Ante Diem IV Nonas Januarias
Modern Date : January 2nd
Ante Diem IV Nonas Januarias
Fourth Day to the Nones of January
This is one of the dies fasti on which legal actions are permitted.
Vitellius was named emperor this day in 69 AD.
This month is sacred to Janus, the god of Beginnings. Janus is the porter of heaven and considered the guardian deity of gates and doors. He is often shown as two-headed since doors face both ways.
Quadrantid Meteor Shower
Quadrantid meteor shower peaks tonight, and is expected to be most intense at 6:00pm UT on 1/3. This very active shower (100 or more meteors per minute) is best viewed in a clear, unlighted place where the relatively faint Quadrantid meteors (average magnitude 2.8) can be seen to best advantage. The Moon was new on Dec. 31, so viewing should be excellent.
Advent of Isis
On this day the Egyptians, and many Romans, would celebrate the Advent of Isis, the Egyptian Mother Goddess. The Advent of Isis from Phoenicia honors Isis’ discovery of that the Ark of Osiris and her return to Egypt. She discovered the Ark by the Mediterranean in the region of Phoenicia.
Although a foreign deity, Isis was honored with a temple at Rome. Professional singers, musicians, and dancers, mostly female, would perform at the temple during this festival. The performance involved actors playing the parts of Isis and Nephthys in the mystery plays celebrating the death and resurrection of Osiris. These were perhaps the oldest mystery plays on earth, predating even those of Mesopotamia.
Birth of Inanna
The Nativity of Our Lady is one of the greatest Sumerian feasts of the year. The birth of Inanna, the princess of heaven and the queen of earth, is commemorated. Both she and Isis were honored today as goddesses of love. They are equivalent to Aphrodite, Astarte, Ishtar, or Cybele.
The First Monday of January is called Handsel Monday in Scotland. At one time it was more popular than New Year’s Day itself. Handsel means "a small gift given as an omen of prosperity" either from Old English handselen "giving into the hands (of another)" or from Old Norse handsal "an agreement sealed with a handshake." Over time, the meaning changed from "lucky omen" or "auspicious gift" to "initial payment" or "first taste or experience." Eventually, it came to embody the first taste of Monday each year. Small gifts are exchanged at this time. If debts were paid on this day however, many more would be incurred through the rest of the year.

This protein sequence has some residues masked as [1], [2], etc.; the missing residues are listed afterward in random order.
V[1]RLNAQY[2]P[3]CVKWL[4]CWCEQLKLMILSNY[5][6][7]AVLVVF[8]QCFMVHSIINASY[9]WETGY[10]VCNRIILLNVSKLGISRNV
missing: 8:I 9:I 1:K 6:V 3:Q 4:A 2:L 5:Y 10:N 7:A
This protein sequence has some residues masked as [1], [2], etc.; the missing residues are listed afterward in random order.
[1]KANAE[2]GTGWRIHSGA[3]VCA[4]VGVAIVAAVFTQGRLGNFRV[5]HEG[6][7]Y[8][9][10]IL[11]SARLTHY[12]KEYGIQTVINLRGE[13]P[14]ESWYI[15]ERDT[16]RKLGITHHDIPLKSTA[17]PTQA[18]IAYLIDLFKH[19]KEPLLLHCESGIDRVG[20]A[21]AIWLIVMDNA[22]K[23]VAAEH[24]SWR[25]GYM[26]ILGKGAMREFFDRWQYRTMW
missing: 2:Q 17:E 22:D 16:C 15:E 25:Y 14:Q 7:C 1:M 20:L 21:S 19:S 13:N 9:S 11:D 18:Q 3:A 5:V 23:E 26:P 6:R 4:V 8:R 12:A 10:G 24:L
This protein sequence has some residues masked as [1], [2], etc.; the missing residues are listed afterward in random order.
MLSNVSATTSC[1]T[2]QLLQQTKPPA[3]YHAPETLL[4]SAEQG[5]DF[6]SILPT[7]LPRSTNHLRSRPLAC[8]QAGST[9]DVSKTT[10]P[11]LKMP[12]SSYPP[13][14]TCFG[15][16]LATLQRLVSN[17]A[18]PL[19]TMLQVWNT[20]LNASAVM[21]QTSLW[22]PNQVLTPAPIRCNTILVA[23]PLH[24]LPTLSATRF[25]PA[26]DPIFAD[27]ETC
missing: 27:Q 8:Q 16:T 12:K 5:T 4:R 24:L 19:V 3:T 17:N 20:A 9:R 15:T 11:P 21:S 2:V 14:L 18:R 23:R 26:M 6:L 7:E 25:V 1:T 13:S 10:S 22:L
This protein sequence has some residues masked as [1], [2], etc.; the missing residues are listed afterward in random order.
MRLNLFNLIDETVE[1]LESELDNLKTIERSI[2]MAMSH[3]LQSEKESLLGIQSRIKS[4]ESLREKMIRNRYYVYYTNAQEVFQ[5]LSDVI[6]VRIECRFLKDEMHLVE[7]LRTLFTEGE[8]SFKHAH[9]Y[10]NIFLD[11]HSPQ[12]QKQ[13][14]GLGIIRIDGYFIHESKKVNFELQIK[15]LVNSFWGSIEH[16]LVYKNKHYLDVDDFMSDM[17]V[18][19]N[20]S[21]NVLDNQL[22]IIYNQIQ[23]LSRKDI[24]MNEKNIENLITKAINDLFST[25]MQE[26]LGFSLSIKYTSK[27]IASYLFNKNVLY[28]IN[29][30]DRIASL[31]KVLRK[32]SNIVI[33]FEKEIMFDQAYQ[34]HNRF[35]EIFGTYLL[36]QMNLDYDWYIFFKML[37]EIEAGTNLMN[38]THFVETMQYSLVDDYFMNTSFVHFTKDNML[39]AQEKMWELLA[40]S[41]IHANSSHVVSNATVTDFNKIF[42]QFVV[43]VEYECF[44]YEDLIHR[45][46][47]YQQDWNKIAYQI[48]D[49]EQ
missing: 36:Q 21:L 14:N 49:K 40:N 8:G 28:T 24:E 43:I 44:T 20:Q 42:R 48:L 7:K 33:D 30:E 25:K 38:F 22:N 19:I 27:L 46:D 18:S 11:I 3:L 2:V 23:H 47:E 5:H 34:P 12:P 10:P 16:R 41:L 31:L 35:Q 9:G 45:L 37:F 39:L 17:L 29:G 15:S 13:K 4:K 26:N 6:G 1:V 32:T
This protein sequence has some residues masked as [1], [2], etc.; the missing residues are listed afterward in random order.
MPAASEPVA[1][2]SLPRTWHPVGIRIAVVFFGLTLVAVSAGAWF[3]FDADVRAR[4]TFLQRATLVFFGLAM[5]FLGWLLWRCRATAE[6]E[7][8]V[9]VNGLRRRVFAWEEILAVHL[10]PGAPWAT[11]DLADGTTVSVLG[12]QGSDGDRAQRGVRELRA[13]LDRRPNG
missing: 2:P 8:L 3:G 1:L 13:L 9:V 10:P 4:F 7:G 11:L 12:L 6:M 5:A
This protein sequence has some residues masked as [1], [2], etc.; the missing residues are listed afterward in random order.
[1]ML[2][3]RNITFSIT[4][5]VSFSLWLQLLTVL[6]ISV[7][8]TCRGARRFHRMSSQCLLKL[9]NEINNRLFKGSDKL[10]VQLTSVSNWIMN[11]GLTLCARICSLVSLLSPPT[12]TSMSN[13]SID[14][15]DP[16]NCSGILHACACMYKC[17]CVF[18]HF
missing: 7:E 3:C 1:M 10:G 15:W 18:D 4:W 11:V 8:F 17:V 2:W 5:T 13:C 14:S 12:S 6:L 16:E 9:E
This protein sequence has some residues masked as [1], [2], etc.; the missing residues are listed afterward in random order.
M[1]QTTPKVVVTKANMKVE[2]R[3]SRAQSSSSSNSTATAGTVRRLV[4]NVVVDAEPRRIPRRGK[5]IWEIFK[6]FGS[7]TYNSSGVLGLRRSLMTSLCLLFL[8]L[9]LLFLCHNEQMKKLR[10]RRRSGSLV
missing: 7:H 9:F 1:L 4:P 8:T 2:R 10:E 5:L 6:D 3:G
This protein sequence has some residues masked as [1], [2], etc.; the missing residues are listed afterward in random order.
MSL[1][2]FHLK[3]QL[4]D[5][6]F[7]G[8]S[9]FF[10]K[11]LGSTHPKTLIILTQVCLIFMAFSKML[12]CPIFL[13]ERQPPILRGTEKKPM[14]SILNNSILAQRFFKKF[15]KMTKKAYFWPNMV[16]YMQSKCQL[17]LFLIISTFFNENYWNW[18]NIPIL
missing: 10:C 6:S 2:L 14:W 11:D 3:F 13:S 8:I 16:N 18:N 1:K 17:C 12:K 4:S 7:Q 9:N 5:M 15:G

A well-known Japanese proverb says: "New Year's is the key to unlock the year." During the three-day holiday period of the O-shogatsu, everyone but those who run amusement enterprises or are responsible for essential services like transportation enjoys a vacation. For many people, the holiday actually begins around December 29 when all public offices begin their vacations. Others end their work either on the 30th or early on the 31st.
Family members traditionally spend New Year's morning briefly worshiping at home at miniature Buddhist or Shinto altars. Offerings are made to the household gods on a small table, usually consisting of Omochi, dried persimmons, dried chestnuts, pine seeds, black peas, sardines, herring roe, a crayfish, a sea-bream, some dried cuttlefish, Mochibana (flowers made of rice and straw), mandarin oranges, and many other items which vary from district to district.
The custom of Nenshi, paying calls on friends and relatives to greet them on the New Year, is very popular. Holiday greetings are exchanged, and children are presented with Otoshi-Dama, New Year's gifts, usually in the form of money placed in special little envelopes. Otoso, a thick, sweet rice wine, is often served during these visits. New Year's postcards, Nengajo, are also a very popular custom especially for distant friends and acquaintances. Kaizome, the ceremony of the first calligraphic writing drawn with a brush, occurs on January 2nd, as does the tradition of Hatsu-Yume, or first dream.
Children enjoy Tako-age, or kite flying, and girls play Hane-tsuki, known in the West as battledore and shuttlecock. Karuta, a kind of card game, is also popular. The players spread out cards on which pictures and poems, or characters and proverbs, or flowers and months, are illustrated. The object of the game is to pick the correct cards first. In one game, a reader reads the first part of poem while the players search for the card on which the last part is written.